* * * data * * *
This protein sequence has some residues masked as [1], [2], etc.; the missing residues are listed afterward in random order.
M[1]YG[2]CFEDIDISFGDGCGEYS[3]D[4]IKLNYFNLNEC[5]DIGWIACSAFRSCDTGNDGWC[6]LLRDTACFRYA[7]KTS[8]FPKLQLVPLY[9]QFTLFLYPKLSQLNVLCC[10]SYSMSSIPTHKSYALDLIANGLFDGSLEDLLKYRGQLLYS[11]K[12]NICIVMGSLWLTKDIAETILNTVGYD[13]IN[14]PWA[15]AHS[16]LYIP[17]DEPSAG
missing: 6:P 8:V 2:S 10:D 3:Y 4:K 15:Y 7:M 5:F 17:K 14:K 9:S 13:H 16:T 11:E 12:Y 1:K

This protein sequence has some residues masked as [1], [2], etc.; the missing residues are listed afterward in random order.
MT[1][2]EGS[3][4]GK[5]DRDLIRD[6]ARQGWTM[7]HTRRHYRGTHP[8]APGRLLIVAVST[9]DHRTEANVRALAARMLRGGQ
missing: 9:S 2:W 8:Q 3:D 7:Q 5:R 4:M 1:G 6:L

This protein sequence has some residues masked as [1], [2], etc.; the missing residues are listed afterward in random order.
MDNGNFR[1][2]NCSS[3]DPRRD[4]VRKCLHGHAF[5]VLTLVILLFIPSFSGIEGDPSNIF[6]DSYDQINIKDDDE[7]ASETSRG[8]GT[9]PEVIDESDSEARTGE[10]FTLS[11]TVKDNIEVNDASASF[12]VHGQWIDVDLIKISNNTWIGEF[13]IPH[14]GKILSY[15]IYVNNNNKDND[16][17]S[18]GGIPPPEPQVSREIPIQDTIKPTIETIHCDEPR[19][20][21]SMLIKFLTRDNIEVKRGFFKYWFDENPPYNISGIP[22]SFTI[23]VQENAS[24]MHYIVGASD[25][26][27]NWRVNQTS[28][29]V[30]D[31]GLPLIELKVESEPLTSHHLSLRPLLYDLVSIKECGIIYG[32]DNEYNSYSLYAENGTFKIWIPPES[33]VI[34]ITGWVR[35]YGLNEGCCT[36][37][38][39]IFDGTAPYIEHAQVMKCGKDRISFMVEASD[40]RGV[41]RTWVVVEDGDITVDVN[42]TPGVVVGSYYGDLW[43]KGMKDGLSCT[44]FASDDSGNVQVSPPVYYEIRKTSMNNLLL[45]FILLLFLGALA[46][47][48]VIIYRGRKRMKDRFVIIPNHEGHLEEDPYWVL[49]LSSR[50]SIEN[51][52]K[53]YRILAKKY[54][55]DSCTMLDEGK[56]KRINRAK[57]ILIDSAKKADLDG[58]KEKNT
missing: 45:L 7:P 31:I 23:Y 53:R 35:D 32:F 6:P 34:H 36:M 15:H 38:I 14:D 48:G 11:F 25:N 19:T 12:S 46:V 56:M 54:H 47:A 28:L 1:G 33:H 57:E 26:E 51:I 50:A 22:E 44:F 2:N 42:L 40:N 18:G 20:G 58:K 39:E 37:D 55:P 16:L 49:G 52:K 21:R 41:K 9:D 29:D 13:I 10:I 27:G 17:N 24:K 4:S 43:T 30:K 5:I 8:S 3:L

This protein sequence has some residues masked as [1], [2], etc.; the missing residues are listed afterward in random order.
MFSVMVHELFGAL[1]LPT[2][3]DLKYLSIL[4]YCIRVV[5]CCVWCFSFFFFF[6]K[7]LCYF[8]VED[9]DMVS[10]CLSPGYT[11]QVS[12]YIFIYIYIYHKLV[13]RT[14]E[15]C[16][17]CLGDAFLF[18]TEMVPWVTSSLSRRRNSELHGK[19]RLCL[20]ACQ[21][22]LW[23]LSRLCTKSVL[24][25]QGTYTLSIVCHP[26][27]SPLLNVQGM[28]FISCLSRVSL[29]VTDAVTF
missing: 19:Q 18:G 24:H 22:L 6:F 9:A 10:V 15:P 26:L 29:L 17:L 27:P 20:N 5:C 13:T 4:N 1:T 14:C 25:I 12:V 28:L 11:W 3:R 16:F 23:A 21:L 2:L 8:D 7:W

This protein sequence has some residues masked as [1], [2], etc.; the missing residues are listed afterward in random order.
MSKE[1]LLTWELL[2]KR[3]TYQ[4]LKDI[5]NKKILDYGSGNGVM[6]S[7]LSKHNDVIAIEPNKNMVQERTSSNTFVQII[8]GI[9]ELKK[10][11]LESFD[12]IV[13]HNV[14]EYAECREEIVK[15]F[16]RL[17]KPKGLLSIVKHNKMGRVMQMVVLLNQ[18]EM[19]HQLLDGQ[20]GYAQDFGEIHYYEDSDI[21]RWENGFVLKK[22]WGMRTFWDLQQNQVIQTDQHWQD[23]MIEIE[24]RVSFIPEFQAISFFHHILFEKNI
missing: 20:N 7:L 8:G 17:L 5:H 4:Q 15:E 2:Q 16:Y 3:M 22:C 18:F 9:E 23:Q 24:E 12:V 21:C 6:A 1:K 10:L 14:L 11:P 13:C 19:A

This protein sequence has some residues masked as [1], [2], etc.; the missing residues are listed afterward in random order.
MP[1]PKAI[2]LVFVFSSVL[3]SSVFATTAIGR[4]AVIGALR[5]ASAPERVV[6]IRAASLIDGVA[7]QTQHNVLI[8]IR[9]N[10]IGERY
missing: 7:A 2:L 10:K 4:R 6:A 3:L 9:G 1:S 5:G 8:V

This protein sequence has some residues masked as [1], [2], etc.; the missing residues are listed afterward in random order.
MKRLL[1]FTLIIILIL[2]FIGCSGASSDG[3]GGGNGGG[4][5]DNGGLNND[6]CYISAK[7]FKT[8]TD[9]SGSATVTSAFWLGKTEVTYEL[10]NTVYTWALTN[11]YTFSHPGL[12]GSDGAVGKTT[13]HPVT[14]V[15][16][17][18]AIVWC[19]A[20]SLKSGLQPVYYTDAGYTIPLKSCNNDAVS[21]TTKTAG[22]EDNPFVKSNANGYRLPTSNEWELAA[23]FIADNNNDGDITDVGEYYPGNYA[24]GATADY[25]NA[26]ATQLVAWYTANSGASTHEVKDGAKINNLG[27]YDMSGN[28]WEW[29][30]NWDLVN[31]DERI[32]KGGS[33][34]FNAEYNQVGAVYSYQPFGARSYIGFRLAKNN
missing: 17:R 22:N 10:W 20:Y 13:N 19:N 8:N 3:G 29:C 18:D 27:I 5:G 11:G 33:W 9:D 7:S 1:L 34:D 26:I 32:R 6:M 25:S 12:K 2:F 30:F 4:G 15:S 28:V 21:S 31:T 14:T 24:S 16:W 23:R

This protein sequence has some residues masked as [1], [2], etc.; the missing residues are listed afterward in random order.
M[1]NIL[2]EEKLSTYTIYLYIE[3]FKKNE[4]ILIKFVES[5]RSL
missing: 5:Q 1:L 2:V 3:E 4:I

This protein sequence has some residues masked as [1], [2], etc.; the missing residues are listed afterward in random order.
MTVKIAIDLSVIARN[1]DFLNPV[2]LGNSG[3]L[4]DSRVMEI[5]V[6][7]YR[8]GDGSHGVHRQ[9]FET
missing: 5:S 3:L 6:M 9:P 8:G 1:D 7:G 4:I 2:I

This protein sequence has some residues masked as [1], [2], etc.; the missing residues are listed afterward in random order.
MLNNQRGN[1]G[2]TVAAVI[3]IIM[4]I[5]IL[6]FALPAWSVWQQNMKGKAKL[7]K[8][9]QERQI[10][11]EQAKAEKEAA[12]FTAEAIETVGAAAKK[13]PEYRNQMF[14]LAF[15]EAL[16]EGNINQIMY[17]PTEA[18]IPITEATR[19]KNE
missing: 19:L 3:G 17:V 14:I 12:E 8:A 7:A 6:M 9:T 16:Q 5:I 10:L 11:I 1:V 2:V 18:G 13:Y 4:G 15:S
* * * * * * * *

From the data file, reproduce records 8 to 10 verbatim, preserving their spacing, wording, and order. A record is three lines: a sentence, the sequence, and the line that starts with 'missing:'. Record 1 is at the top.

This protein sequence has some residues masked as [1], [2], etc.; the missing residues are listed afterward in random order.
M[1]NIL[2]EEKLSTYTIYLYIE[3]FKKNE[4]ILIKFVES[5]RSL
missing: 5:Q 1:L 2:V 3:E 4:I

This protein sequence has some residues masked as [1], [2], etc.; the missing residues are listed afterward in random order.
MTVKIAIDLSVIARN[1]DFLNPV[2]LGNSG[3]L[4]DSRVMEI[5]V[6][7]YR[8]GDGSHGVHRQ[9]FET
missing: 5:S 3:L 6:M 9:P 8:G 1:D 7:G 4:I 2:I

This protein sequence has some residues masked as [1], [2], etc.; the missing residues are listed afterward in random order.
MLNNQRGN[1]G[2]TVAAVI[3]IIM[4]I[5]IL[6]FALPAWSVWQQNMKGKAKL[7]K[8][9]QERQI[10][11]EQAKAEKEAA[12]FTAEAIETVGAAAKK[13]PEYRNQMF[14]LAF[15]EAL[16]EGNINQIMY[17]PTEA[18]IPITEATR[19]KNE
missing: 19:L 3:G 17:V 14:I 12:E 8:A 7:A 6:M 9:T 16:Q 5:I 10:L 11:I 1:V 2:V 18:G 13:Y 4:G 15:S